black

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black

1. of the colour of jet or carbon black, having no hue due to the absorption of all or nearly all incident light
2. Chess Draughts
a. a black or dark-coloured piece or square
b. the player playing with such pieces
3. a black ball in snooker, etc
4. (in roulette and other gambling games) one of two colours on which players may place even bets, the other being red
5. Archery a black ring on a target, between the outer and the blue, scoring three points

Black

1
1. Sir James (Whyte). born 1924, British biochemist. He discovered beta-blockers and drugs for peptic ulcers: Nobel prize for physiology or medicine 1988
2. Joseph. 1728--99, Scottish physician and chemist, noted for his pioneering work on carbon dioxide and heat

Black

2
Sometimes derogatory a member of a dark-skinned race, esp someone of Negroid or Australoid origin

black

a term used to refer to a variety of non-white ethnic groups. Black is a preferred form, especially among ethnic groups of African origins, reflecting a pride and identity in being black. The use of the term is associated with the rise of black political activism in the US in the 1960s, and is reflected in the slogan ‘Black is Beautiful’. Other terms to describe black people, such as coloured, Negro or Negress, are now generally considered offensive.

In the UK (and elsewhere), however, there is controversy about the use of the term to describe ‘non-white’ persons of Asian origin. Many Asians object to the use of the word ‘black’ to describe them and argue that this usage confuses the identity of a large number of very different ethnic groups such as Pakistanis, Bangladeshis, Indians, West Indians, Africans and so on. The counter argument is that ‘non-white’ persons in the UK can be subject to DISCRIMINATION and institutionalized RACISM whatever their ethnic or national origins. In this sense, groups of both African and Asian origin share, to a significant extent, a common experience. See also BLACK POWER MOVEMENT, NEGRITUDE.

black

[blak]
(chemistry)
Fine particles of impure carbon that are made by the incomplete burning of carbon compounds, such as natural gas, naphthas, acetylene, bones, ivory, and vegetables.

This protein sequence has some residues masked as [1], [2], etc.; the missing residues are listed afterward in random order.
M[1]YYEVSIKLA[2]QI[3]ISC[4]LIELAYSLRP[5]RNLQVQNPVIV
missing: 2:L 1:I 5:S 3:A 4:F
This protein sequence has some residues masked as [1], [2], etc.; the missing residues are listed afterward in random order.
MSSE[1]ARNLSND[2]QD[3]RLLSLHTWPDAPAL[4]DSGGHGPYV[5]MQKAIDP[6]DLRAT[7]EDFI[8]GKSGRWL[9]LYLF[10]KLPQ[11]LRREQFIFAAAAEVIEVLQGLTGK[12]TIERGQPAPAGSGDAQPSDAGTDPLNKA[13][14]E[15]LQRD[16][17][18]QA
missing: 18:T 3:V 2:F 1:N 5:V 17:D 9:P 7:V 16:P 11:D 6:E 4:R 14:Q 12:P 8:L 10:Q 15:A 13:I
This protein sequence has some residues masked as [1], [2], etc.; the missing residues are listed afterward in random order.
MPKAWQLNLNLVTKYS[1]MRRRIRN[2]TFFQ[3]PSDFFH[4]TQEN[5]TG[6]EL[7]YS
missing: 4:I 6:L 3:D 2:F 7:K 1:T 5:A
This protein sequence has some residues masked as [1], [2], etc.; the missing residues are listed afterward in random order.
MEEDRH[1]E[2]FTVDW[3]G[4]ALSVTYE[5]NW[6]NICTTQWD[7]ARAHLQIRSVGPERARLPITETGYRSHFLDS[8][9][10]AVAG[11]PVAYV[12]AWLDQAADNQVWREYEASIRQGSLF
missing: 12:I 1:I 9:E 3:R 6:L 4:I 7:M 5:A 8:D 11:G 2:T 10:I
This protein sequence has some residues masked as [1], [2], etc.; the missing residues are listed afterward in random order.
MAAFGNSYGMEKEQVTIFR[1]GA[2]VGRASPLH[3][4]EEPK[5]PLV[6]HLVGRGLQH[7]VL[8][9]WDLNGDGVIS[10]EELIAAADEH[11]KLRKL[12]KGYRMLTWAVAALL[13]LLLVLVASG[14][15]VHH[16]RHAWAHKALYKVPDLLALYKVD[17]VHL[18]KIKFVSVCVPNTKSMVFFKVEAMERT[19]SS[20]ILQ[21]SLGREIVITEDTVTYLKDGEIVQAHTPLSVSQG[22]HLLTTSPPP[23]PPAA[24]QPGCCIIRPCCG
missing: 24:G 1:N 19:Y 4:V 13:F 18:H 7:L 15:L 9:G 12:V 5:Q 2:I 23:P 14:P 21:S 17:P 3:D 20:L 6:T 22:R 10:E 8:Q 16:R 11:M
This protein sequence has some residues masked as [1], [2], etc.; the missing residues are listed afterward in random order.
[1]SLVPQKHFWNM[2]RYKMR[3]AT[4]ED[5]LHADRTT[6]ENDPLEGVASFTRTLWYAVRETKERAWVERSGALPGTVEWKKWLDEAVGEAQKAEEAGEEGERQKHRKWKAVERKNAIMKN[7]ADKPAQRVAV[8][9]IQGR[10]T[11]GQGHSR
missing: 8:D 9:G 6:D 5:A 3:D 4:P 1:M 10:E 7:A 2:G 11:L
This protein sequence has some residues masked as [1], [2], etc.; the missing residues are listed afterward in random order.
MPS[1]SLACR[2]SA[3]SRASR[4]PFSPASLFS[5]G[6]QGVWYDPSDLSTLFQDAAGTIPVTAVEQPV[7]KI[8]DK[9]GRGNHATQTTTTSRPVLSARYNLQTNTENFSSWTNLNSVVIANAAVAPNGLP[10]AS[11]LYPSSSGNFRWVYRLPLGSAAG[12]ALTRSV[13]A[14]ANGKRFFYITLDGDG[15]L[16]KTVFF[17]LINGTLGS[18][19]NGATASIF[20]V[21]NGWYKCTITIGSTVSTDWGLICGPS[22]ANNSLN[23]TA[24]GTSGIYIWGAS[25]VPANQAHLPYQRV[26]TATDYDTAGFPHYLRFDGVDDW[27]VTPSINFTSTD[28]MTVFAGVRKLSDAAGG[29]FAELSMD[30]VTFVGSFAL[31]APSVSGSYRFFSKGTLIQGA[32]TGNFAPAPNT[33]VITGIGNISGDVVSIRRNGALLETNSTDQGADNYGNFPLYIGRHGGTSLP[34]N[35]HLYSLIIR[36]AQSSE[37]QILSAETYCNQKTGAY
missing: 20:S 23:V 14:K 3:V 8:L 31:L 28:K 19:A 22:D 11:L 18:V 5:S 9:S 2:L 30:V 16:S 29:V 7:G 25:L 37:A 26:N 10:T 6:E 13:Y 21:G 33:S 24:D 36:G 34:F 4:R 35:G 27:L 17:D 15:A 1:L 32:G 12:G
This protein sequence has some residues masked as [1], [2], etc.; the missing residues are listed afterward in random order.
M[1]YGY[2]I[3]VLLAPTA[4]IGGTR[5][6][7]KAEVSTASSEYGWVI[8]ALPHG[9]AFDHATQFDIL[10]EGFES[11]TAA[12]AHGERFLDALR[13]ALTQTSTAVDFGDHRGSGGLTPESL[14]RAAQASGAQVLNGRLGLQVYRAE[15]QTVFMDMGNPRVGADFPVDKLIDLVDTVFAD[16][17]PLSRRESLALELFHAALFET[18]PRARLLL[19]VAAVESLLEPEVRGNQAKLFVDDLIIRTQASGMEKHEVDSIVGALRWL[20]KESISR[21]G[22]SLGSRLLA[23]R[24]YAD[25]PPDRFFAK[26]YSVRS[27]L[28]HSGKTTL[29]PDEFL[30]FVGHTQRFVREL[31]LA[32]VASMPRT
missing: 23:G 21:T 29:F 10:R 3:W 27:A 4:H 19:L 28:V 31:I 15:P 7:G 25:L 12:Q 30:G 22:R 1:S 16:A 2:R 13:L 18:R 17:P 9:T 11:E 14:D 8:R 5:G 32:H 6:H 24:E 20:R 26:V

(communications)
(optics)
Quality of an object which uniformly absorbs large percentages of light of all visible wavelengths.

black

Western color for mourning. [Christian Color Symbolism: Leach, 242; Jobes, 357]
See: Death

black

symbol of sin and badness. [Color Symbolism: Jobes, 357]
See: Evil
References in periodicals archive ?
Thorax blackish brown with grey microtomentum, except mesonotum glossy brown with sparse black microtomentum; scutellum brown with gray microtomentum.
Colour differences include the presence of pronounced blackish zones on the anterior and posterior, mid-lateral parts of the body in M ericrobertsi, and much narrower white margin on the second dorsal CI n in comparison to M irianjaya.
Due to the coriaceous undivided laminae and blackish comose stem scales, PI.
It looked great at the time but is now a dirty blackish colour.
The adult is mainly brown except for the paler head and neck, blackish flight feathers, distinctive white tail, and yellow bill and legs.
The dog's blackish collar has no clues about the owner such as address and contact numbers, they said.
TEPCO said Monday grayish and blackish smoke was seen at the southeast of the No.
Among the best glosses to try for that look are Volt, a blackish burgundy, and Gloom, a sparkly deep purple, pounds 7.
The Toyota Zelas comes in seven colours; Super White, Silver Metallic, Gray Metallic, Cement Gray Metallic, Black, Blackish Red Mica and Dark Blue Mica.
Summary: It is unclear yet what caused the blackish substance.